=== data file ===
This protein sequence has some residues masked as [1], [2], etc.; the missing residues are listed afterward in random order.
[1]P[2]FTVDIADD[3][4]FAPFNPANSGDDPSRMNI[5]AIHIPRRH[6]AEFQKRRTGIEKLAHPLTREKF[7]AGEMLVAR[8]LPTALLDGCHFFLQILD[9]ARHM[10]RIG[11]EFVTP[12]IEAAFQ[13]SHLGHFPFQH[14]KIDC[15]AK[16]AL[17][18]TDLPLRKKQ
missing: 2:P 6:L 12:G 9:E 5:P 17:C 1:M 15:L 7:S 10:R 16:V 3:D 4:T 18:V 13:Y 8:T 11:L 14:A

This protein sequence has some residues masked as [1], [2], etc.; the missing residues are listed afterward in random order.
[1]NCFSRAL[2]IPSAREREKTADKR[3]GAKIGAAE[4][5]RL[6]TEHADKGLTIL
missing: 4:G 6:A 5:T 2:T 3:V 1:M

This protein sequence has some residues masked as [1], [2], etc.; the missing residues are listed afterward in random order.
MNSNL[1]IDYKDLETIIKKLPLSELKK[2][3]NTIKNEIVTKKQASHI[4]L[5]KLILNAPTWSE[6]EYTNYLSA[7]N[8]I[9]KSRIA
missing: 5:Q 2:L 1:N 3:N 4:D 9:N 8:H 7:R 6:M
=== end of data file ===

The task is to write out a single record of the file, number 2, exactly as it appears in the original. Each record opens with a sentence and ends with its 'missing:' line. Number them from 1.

This protein sequence has some residues masked as [1], [2], etc.; the missing residues are listed afterward in random order.
[1]NCFSRAL[2]IPSAREREKTADKR[3]GAKIGAAE[4][5]RL[6]TEHADKGLTIL
missing: 4:G 6:A 5:T 2:T 3:V 1:M